Motivation: Completing the genome sequence of an organism is an important task in comparative, functional and structural genomics. However, this remains a challenging issue from both a computational and an experimental viewpoint. Genome scaffolding (i.e. the process of ordering and orientating contigs) of de novo assemblies usually represents the first step in most genome finishing pipelines.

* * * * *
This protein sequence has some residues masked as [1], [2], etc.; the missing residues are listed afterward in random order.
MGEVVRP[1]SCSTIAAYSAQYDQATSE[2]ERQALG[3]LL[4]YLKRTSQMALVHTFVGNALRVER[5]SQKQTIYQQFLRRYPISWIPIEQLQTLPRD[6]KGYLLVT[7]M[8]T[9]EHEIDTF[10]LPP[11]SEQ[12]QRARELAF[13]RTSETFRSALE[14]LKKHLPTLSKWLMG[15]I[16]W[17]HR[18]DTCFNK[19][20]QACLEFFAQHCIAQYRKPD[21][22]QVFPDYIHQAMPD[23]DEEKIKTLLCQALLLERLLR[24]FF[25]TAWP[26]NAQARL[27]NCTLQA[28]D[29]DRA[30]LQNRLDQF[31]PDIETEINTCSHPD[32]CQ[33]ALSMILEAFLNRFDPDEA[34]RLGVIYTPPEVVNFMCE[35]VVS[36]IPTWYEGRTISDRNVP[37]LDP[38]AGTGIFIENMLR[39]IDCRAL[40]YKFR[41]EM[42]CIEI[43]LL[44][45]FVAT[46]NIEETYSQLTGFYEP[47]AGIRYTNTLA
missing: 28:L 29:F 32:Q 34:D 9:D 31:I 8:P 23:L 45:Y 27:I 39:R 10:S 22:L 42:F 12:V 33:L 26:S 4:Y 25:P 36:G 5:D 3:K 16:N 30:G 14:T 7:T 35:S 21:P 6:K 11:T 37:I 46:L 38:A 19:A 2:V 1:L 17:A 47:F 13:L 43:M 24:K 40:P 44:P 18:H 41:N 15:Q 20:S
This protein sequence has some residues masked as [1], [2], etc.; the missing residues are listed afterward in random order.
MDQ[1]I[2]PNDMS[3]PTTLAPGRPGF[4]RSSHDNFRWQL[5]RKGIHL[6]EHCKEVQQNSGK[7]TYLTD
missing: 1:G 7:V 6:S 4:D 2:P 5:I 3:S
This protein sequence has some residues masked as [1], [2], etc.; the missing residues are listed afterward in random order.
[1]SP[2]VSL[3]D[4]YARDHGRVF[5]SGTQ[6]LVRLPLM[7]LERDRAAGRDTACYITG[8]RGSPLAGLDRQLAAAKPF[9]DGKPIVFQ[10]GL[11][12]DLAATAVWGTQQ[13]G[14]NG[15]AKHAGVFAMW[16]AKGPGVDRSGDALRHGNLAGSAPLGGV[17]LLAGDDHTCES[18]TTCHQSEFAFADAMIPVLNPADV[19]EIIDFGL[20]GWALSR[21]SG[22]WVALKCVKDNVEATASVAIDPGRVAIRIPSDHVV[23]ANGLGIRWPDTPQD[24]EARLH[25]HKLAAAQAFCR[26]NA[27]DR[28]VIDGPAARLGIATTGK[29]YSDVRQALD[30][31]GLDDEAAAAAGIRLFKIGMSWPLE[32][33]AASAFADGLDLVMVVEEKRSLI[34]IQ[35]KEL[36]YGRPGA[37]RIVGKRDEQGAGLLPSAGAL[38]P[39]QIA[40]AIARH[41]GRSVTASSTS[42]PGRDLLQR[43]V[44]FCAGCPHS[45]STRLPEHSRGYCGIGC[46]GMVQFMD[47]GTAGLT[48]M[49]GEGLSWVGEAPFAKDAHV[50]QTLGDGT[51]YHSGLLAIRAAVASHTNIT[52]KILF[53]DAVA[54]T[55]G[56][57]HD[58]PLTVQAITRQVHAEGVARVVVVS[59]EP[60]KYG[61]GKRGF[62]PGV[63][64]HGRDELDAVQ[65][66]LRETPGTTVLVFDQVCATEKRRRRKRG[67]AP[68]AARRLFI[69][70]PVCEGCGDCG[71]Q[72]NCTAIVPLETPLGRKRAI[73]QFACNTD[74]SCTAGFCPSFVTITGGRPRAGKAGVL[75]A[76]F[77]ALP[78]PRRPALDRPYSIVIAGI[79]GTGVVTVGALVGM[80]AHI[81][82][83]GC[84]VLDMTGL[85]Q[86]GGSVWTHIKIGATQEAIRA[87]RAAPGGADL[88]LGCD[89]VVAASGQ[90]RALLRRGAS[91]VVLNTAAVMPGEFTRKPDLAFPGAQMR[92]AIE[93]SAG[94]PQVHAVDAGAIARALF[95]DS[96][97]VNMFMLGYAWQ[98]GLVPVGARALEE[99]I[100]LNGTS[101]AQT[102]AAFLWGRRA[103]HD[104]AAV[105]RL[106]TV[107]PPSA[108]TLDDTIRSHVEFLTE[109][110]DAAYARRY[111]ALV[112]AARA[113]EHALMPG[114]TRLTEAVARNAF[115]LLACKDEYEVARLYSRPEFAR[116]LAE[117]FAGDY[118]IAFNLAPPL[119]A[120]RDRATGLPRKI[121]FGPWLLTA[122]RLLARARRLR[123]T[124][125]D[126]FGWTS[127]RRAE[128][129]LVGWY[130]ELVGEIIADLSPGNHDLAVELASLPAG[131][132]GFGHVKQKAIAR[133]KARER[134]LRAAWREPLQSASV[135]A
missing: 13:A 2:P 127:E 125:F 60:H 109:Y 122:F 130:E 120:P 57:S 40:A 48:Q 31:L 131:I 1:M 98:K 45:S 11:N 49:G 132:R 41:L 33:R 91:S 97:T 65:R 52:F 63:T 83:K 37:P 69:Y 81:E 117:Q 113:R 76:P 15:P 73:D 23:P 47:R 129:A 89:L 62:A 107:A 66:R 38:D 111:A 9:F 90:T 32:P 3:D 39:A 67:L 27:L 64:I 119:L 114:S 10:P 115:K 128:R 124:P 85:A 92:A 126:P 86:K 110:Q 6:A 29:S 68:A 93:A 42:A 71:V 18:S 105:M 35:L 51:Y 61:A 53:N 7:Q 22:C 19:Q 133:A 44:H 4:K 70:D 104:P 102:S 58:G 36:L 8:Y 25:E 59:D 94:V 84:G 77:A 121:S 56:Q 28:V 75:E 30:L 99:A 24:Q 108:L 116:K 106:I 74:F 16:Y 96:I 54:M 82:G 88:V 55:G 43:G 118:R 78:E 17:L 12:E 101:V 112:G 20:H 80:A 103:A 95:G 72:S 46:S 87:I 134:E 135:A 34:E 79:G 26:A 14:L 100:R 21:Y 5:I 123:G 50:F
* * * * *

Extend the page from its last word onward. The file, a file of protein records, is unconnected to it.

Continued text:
Results: In this article we present MeDuSa (Multi-Draft based Scaffolder), an algorithm for genome scaffolding. MeDuSa exploits information obtained from a set of (draft or closed) genomes from related organisms to determine the correct order and orientation of the contigs. MeDuSa formalizes the scaffolding problem by means of a combinatorial optimization formulation on graphs and implements an efficient constant factor approximation algorithm to solve it. In contrast to currently used scaffolders, it does not require either prior knowledge on the microrganisms dataset under analysis (e.g. their phylogenetic relationships) or the availability of paired end read libraries. This makes usability and running time two additional important features of our method. Moreover, benchmarks and tests on real bacterial datasets showed that MeDuSa is highly accurate and, in most cases, outperforms traditional scaffolders. The possibility to use MeDuSa on eukaryotic datasets has also been evaluated, leading to interesting results.
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